Notes: Paging through my books, I see some that look a bit like it, but none that look the same. I found it in my compost bin today.
Odor: Uh, smelled like a compost bin, but maybe due to where it was.
Taste: Didn’t taste. :/
|User’s votes are weighted by their contribution to the site (log10 contribution). In addition, the user who created the observation gets an extra vote.|
|I’d Call It That||3.0||0.00||0|
sum(score * weight) /
(total weight + 1)
Opening the bin caused the shrooms to stop growing, dry, and die.
If this happens again, I’ll crack the lid open, only.
well-known as mushroom substrate.
Yes, since Daniel W. mentioned the air, I thought I should open the bin. OK, I shall open today.
I cut it open, as well as showed more of the substrate (seems a combination of wool, a little human hair, and coffee grinds with filter). I’m adding pictures that should be up in the next 10 minutes. Oh,a nd I also took the cap off one of them.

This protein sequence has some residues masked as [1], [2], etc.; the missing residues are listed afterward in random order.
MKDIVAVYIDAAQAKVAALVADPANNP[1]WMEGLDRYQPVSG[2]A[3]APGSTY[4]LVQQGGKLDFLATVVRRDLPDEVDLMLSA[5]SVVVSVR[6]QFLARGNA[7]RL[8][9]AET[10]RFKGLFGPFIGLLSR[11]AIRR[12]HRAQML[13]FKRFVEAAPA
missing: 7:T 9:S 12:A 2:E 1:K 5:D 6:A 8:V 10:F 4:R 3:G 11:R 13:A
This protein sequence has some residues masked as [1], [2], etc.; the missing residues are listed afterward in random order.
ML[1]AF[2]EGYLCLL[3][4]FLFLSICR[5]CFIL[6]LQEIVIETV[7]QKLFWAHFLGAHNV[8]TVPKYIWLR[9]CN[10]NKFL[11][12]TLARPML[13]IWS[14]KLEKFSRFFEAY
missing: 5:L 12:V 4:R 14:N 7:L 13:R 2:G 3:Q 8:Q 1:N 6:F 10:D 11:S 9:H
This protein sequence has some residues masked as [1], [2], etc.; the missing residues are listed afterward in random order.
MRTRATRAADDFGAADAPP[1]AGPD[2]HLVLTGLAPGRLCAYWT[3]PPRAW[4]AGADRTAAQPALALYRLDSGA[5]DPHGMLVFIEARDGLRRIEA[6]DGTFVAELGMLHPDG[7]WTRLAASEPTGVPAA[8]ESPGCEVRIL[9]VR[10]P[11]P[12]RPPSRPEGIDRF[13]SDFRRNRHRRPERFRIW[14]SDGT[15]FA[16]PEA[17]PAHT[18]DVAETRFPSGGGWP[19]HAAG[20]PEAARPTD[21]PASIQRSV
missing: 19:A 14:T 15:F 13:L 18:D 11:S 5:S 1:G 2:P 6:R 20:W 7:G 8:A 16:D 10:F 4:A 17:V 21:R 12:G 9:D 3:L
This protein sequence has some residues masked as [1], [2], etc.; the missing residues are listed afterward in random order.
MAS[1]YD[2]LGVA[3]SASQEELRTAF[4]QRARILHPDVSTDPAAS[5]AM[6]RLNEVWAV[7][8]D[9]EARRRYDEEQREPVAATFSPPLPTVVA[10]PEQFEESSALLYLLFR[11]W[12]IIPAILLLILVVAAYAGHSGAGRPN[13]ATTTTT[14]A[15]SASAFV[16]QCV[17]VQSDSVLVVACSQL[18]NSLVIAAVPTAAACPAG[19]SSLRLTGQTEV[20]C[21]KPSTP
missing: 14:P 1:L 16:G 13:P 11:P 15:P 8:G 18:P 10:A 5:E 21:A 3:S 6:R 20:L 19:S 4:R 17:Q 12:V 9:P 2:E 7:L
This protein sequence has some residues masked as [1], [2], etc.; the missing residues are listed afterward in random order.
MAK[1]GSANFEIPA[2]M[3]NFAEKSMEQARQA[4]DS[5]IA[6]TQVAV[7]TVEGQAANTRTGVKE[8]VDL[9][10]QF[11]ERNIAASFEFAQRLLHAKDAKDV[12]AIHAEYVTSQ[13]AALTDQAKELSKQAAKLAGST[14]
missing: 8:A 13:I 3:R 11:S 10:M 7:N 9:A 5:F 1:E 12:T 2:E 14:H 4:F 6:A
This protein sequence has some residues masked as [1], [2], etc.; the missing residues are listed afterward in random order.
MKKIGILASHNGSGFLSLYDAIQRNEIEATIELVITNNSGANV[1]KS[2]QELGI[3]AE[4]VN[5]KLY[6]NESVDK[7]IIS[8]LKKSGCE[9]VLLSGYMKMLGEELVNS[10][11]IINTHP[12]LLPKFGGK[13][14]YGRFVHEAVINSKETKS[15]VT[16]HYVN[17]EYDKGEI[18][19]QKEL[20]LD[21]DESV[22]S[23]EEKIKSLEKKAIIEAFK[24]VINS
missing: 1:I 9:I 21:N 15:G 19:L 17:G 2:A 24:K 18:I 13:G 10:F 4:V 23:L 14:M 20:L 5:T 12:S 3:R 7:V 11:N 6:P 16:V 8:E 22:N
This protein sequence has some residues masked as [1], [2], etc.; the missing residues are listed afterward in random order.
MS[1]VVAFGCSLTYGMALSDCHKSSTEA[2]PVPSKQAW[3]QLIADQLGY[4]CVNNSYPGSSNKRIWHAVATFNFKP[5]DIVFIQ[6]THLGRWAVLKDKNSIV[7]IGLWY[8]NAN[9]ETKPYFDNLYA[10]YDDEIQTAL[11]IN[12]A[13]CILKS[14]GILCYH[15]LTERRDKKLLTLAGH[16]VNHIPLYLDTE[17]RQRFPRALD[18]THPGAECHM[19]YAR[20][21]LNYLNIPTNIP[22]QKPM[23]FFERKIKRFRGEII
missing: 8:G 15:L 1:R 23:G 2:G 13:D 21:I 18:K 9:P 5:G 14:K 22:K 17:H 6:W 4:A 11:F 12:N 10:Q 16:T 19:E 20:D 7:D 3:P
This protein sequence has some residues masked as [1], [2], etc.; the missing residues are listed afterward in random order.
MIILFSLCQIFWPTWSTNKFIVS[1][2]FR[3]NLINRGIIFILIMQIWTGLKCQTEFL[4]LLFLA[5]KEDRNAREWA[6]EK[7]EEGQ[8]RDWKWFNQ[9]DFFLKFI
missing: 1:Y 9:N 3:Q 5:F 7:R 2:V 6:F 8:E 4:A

And see if the influx of O2 halts the stipe etiolation and allows the caps to expand. They’re too undeveloped to ID in their current state.
This looks like monocot roots from something like an onion. What is the fungus growing on? Did you slice on of the long, root-like structures open?
Daniel, that’s a really good possibility. Yes, it is quite enclosed.
Was this an enclosed compost bin? Could it have high CO2 levels? Does it have a lid on it most of the time? Did it have slats on the sides for aeration?
Fungus looks as if it is searching for air, much like Ganoderma lucidum forming antler-like shapes looking for air. Only happens in high CO2, though.
Created: 2013-07-05 19:58:15 SAST (+0200)
Last modified: 2013-07-06 22:14:00 SAST (+0200)
Viewed: 253 times, last viewed: 2016-07-18 18:20:51 SAST (+0200)